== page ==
Happy Sunday all, this week I’m bringing to you a book review on Educated by Tara Westover. This was book 15 in my target of reading 50 books this year.

I have to admit, to start with I didn’t even consider the fact that novel might not be fiction… so when I realised that this empowering novel about self discovery, the power of education, and the fight to have independent thoughts was really a memoir to the life that Tara Westover lived, this book became more heart-breaking and inspiringly powerful.

As a spoiler free synopsis; Educated follows the life of Tara.

She and her family live in Idaho, rural America, and they live away from ‘normal’ society. Her and her siblings don’t attend school, her father doesn’t believe in modern medicine so they they use their own herbs, they believe that the End of Days is coming, and they do not have birth certificates.

One day, when Tara begins to realise that she could have a life beyond the mountains and her fathers dangerous scrap work, she decides to get her self educated. She signs up for college and begins life how she wants and deserves.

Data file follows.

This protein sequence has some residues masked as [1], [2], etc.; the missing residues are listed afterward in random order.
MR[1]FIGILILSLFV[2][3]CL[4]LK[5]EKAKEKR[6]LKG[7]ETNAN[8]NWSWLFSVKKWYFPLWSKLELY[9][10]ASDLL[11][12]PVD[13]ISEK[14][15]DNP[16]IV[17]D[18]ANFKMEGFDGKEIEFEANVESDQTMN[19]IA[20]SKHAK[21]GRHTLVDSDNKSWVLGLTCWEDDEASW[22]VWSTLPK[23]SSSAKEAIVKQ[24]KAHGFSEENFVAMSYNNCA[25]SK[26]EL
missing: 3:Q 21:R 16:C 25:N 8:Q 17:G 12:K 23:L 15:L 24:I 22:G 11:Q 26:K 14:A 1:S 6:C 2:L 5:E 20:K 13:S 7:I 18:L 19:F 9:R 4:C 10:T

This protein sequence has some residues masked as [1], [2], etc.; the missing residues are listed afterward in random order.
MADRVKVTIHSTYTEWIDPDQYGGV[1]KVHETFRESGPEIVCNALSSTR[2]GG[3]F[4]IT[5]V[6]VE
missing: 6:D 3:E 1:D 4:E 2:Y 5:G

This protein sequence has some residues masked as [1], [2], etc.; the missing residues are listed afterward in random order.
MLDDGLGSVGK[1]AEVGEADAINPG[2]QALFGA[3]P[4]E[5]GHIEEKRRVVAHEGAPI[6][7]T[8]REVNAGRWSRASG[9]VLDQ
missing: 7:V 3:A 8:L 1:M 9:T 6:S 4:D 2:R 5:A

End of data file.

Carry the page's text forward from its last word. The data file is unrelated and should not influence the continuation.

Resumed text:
“My life was narrated for me by others. Their voices were forceful, emphatic, absolute. It had never occurred to me that my voice might be as strong as theirs.”

Now this might be where some spoilers begin to creep in…

Tara excels at school, but learns some hard lessons about reality including that handwashing with soap is the norm, as well as that most of the information her father has been feeding her is not necessarily true.

Tara is torn between loyalty to her family, and her willingness to learn and be her own individual. Her self-determination and strength is so inspiring, despite all the manipulation, violence, and sexism she faces, she discovers her identity and stays true to it.

“It’s strange how you give the people you love so much power over you.”

If you can’t tell, I thoroughly enjoyed this book.

It was really interesting to see how much of an impact your parental beliefs have on your upbringing but also that no matter what challenges you face in life, you can still be your own person.

“Whomever you become, whatever you make yourself into, that is who you always were.”

It was absolutely heart-breaking to read some of the things that Tara believed to be normal behaviour, like not sending her Mother to hospital after a severe head injury and seeing the damage of these things on her wellbeing. But seeing Tara grow and distance herself from these things and become such a well established and educated woman was remarkable.

Tara Westover is a remarkable human being and her story is not one you should miss.

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